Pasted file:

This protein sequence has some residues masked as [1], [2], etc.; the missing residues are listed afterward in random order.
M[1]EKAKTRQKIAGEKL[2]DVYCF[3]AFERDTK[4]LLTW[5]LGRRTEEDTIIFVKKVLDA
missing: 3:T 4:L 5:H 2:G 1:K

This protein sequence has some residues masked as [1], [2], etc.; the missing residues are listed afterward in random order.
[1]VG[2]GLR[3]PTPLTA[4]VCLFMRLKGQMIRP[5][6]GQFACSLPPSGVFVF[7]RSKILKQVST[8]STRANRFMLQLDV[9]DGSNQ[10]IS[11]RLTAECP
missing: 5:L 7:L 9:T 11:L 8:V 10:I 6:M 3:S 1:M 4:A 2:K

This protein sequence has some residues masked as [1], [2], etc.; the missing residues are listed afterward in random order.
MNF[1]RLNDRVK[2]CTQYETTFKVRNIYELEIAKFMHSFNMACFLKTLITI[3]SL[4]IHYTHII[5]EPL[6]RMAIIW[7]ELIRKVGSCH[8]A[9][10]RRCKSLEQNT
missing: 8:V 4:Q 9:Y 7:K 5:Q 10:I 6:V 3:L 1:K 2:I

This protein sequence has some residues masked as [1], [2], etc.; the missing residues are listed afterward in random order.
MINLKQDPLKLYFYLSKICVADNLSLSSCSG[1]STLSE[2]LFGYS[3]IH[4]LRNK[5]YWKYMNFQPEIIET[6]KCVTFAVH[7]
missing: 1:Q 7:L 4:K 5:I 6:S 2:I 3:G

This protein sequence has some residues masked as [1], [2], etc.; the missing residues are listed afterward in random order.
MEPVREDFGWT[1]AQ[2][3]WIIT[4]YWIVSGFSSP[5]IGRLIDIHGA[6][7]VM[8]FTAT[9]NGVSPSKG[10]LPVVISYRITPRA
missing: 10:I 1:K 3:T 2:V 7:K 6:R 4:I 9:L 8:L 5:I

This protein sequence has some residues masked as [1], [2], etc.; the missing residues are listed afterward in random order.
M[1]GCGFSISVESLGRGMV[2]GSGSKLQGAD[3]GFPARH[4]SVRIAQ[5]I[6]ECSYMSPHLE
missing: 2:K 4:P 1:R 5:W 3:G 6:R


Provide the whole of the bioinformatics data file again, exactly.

This protein sequence has some residues masked as [1], [2], etc.; the missing residues are listed afterward in random order.
M[1]EKAKTRQKIAGEKL[2]DVYCF[3]AFERDTK[4]LLTW[5]LGRRTEEDTIIFVKKVLDA
missing: 3:T 4:L 5:H 2:G 1:K

This protein sequence has some residues masked as [1], [2], etc.; the missing residues are listed afterward in random order.
[1]VG[2]GLR[3]PTPLTA[4]VCLFMRLKGQMIRP[5][6]GQFACSLPPSGVFVF[7]RSKILKQVST[8]STRANRFMLQLDV[9]DGSNQ[10]IS[11]RLTAECP
missing: 5:L 7:L 9:T 11:L 8:V 10:I 6:M 3:S 1:M 4:A 2:K

This protein sequence has some residues masked as [1], [2], etc.; the missing residues are listed afterward in random order.
MNF[1]RLNDRVK[2]CTQYETTFKVRNIYELEIAKFMHSFNMACFLKTLITI[3]SL[4]IHYTHII[5]EPL[6]RMAIIW[7]ELIRKVGSCH[8]A[9][10]RRCKSLEQNT
missing: 8:V 4:Q 9:Y 7:K 5:Q 10:I 6:V 3:L 1:K 2:I

This protein sequence has some residues masked as [1], [2], etc.; the missing residues are listed afterward in random order.
MINLKQDPLKLYFYLSKICVADNLSLSSCSG[1]STLSE[2]LFGYS[3]IH[4]LRNK[5]YWKYMNFQPEIIET[6]KCVTFAVH[7]
missing: 1:Q 7:L 4:K 5:I 6:S 2:I 3:G

This protein sequence has some residues masked as [1], [2], etc.; the missing residues are listed afterward in random order.
MEPVREDFGWT[1]AQ[2][3]WIIT[4]YWIVSGFSSP[5]IGRLIDIHGA[6][7]VM[8]FTAT[9]NGVSPSKG[10]LPVVISYRITPRA
missing: 10:I 1:K 3:T 2:V 7:K 6:R 4:I 9:L 8:L 5:I

This protein sequence has some residues masked as [1], [2], etc.; the missing residues are listed afterward in random order.
M[1]GCGFSISVESLGRGMV[2]GSGSKLQGAD[3]GFPARH[4]SVRIAQ[5]I[6]ECSYMSPHLE
missing: 2:K 4:P 1:R 5:W 3:G 6:R